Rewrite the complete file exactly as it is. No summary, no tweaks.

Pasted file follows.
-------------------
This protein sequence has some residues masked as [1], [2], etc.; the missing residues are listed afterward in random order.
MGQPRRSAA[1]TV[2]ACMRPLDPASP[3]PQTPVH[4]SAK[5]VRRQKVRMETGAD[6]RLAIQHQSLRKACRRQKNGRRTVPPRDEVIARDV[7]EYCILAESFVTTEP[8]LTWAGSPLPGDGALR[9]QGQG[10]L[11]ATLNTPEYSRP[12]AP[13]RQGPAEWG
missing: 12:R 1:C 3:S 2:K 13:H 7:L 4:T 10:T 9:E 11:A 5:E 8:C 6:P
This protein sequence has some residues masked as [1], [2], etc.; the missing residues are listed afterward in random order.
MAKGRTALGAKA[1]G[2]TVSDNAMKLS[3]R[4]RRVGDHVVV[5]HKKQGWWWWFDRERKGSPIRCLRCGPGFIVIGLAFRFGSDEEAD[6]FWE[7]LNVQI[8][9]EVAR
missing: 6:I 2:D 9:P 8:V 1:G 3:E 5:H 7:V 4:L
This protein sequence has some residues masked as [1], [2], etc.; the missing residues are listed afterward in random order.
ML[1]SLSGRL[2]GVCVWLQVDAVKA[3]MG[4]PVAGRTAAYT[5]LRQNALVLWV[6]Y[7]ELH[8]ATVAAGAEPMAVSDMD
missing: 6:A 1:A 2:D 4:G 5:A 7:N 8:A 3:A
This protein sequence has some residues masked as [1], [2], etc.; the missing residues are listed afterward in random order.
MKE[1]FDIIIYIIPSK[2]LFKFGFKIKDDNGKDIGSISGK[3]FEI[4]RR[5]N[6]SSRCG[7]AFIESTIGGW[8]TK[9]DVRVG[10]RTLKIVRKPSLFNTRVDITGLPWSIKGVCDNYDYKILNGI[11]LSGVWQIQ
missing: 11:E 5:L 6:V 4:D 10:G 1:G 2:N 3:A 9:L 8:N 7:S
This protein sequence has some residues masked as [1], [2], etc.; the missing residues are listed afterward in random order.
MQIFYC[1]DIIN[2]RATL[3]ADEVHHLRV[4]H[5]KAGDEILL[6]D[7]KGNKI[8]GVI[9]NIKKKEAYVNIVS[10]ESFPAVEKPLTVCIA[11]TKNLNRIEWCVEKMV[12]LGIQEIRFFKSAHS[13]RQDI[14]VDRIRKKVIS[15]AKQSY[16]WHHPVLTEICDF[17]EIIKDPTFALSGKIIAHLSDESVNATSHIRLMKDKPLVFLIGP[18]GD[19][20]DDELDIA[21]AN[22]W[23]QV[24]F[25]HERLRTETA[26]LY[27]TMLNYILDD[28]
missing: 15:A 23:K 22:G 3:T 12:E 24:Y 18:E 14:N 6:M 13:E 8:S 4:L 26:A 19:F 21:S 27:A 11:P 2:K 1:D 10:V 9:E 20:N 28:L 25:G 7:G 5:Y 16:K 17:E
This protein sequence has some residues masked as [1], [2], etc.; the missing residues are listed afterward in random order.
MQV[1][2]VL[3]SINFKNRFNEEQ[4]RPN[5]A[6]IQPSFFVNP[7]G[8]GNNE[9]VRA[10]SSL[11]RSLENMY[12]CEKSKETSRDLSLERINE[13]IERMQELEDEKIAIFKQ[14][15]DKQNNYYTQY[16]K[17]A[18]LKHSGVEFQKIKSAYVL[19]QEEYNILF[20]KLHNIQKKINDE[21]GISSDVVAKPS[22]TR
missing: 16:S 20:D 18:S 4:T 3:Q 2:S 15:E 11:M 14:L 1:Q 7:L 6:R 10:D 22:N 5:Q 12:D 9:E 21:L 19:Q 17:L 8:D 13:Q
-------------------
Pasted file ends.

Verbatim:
This protein sequence has some residues masked as [1], [2], etc.; the missing residues are listed afterward in random order.
MGQPRRSAA[1]TV[2]ACMRPLDPASP[3]PQTPVH[4]SAK[5]VRRQKVRMETGAD[6]RLAIQHQSLRKACRRQKNGRRTVPPRDEVIARDV[7]EYCILAESFVTTEP[8]LTWAGSPLPGDGALR[9]QGQG[10]L[11]ATLNTPEYSRP[12]AP[13]RQGPAEWG
missing: 12:R 1:C 3:S 2:K 13:H 7:L 4:T 10:T 9:E 11:A 5:E 8:C 6:P
This protein sequence has some residues masked as [1], [2], etc.; the missing residues are listed afterward in random order.
MAKGRTALGAKA[1]G[2]TVSDNAMKLS[3]R[4]RRVGDHVVV[5]HKKQGWWWWFDRERKGSPIRCLRCGPGFIVIGLAFRFGSDEEAD[6]FWE[7]LNVQI[8][9]EVAR
missing: 6:I 2:D 9:P 8:V 1:G 3:E 5:H 7:V 4:L
This protein sequence has some residues masked as [1], [2], etc.; the missing residues are listed afterward in random order.
ML[1]SLSGRL[2]GVCVWLQVDAVKA[3]MG[4]PVAGRTAAYT[5]LRQNALVLWV[6]Y[7]ELH[8]ATVAAGAEPMAVSDMD
missing: 6:A 1:A 2:D 4:G 5:A 7:N 8:A 3:A
This protein sequence has some residues masked as [1], [2], etc.; the missing residues are listed afterward in random order.
MKE[1]FDIIIYIIPSK[2]LFKFGFKIKDDNGKDIGSISGK[3]FEI[4]RR[5]N[6]SSRCG[7]AFIESTIGGW[8]TK[9]DVRVG[10]RTLKIVRKPSLFNTRVDITGLPWSIKGVCDNYDYKILNGI[11]LSGVWQIQ
missing: 11:E 5:L 6:V 4:D 10:G 1:G 2:N 3:A 9:L 8:N 7:S
This protein sequence has some residues masked as [1], [2], etc.; the missing residues are listed afterward in random order.
MQIFYC[1]DIIN[2]RATL[3]ADEVHHLRV[4]H[5]KAGDEILL[6]D[7]KGNKI[8]GVI[9]NIKKKEAYVNIVS[10]ESFPAVEKPLTVCIA[11]TKNLNRIEWCVEKMV[12]LGIQEIRFFKSAHS[13]RQDI[14]VDRIRKKVIS[15]AKQSY[16]WHHPVLTEICDF[17]EIIKDPTFALSGKIIAHLSDESVNATSHIRLMKDKPLVFLIGP[18]GD[19][20]DDELDIA[21]AN[22]W[23]QV[24]F[25]HERLRTETA[26]LY[27]TMLNYILDD[28]
missing: 15:A 23:K 22:G 3:T 12:E 24:Y 18:E 14:N 6:M 13:E 8:S 4:L 26:A 19:F 21:S 27:A 11:P 2:K 1:D 10:V 9:E 20:N 28:L 25:G 7:G 5:Y 16:K 17:E
This protein sequence has some residues masked as [1], [2], etc.; the missing residues are listed afterward in random order.
MQV[1][2]VL[3]SINFKNRFNEEQ[4]RPN[5]A[6]IQPSFFVNP[7]G[8]GNNE[9]VRA[10]SSL[11]RSLENMY[12]CEKSKETSRDLSLERINE[13]IERMQELEDEKIAIFKQ[14][15]DKQNNYYTQY[16]K[17]A[18]LKHSGVEFQKIKSAYVL[19]QEEYNILF[20]KLHNIQKKINDE[21]GISSDVVAKPS[22]TR
missing: 16:S 20:D 18:S 4:T 3:Q 2:S 15:E 11:M 14:L 1:Q 7:L 6:R 10:D 22:N 5:Q 12:D 9:E 21:L 19:Q 17:L 8:D 13:Q